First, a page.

In humanitarian crises, many of those affected are forced to flee their homes, and many homes are destroyed, especially in natural disasters.
Ensuring Privacy and Dignity
Providing shelter in such crises is thus often a central part of a humanitarian response in any given crisis. The most pressing goal of providing shelter in these situations is saving the lives of those who are most at risk. Beyond survival, however, providing shelter also ensures the privacy and dignity of those affected, and enhances personal safety and security. To improve access to shelter for affected communities, aid agencies do one or more of the following:
- Distribute tents or materials to repair damaged houses or to build or arrange emergency/transitional/durable housing.
- Improve living conditions in collective shelters and public buildings.
- Provide cash to buy materials, hire labour or pay for rent.
- Provide local construction specialists to advise on safe building practices.
As with other elements of humanitarian responses, providing shelter should be done in a way that responds to the specific context in which a crisis occurs. Agencies must consider the type of damage caused, in addition to social and climactic factors, and decide what is required to complement existing or damaged homes accordingly. Those who lose their homes altogether want to rebuild them as soon as possible after a disaster. Many aid agencies provide materials, tools, cash and technical assistance to support this process. Providing good shelter will also involve ensuring access to water and sanitation, fuel for cooking and heating, waste management, and access to communal facilities (e.g. schools, health clinics).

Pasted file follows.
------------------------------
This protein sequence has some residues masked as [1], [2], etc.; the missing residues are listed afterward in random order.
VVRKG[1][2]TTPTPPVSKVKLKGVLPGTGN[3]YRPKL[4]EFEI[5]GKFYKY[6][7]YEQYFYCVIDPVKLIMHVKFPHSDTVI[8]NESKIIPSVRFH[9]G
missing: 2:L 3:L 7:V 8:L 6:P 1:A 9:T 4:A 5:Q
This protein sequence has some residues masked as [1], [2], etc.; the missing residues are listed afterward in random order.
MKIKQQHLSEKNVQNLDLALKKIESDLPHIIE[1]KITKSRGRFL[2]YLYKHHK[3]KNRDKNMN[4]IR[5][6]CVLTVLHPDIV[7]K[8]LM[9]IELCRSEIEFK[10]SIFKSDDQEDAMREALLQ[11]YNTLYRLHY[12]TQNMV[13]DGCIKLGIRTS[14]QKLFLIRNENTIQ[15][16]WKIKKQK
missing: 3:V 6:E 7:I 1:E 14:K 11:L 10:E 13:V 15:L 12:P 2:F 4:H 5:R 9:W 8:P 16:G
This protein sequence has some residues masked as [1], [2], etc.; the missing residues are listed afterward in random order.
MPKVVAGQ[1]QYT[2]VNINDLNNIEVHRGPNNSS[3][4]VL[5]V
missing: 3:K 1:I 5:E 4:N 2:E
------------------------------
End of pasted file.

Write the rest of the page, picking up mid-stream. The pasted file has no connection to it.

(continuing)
For many who live in areas where flooding, earthquakes and other hazards are a significant risk, some agencies, such as the International Federation of Red Cross and Red Crescent Societies (IFRC), work closely with communities to identify shelter risks and ultimately minimize the potential impact of disasters. This can be done through the use of disaster resistant technologies, raising awareness of local risks, and explaining to vulnerable communities how they can manage these risks better.
Types of Shelter
Different kinds of shelter offered in humanitarian responses can range in temporariness, and there is often disagreement about what the most appropriate kind is in any particular disaster. In the response to the Typhoon Haiyan in the Philippines, for example, CARE provided shelter kits that included tarps, wooden frames and tools, whereas the agency Islamic Relief provided more durable homes with 10-year guarantees, which offered a much more sustainable solution for many of those affected. There is a balance to be struck, however. More temporary shelter will cost less and reach a higher number of beneficiaries, whereas more durable shelter will cost more and thus reach fewer people, given limited resources. The most vulnerable of those who receive shelter aid will often not be able to improve their living conditions for months or even years, and would thus benefit more significantly from more durable shelter. On the other hand, providing more permanent forms of housing is not without its challenges, among which there are issues of land titles and building rights on the properties in question.
The Shelter Cluster
The Shelter Cluster coordinates the work of organizations that participate in the provision of shelter and non-food items in emergencies, such as NGOs, UN agencies and local governmental agencies. The Shelter Cluster includes the following Humanitarian Coalition member agencies: Oxfam, Save the Children and Care. In addition, the IFRC convenes Shelter Cluster member agencies in countries that are prone to natural disasters to support the work of governments to develop disaster contingency plans and preparedness. UN Habitat, the main UN agency that promotes socially and environmentally sustainable urban areas, is among the agencies that work in prevention, recovery and reconstruction of shelter for affected communities.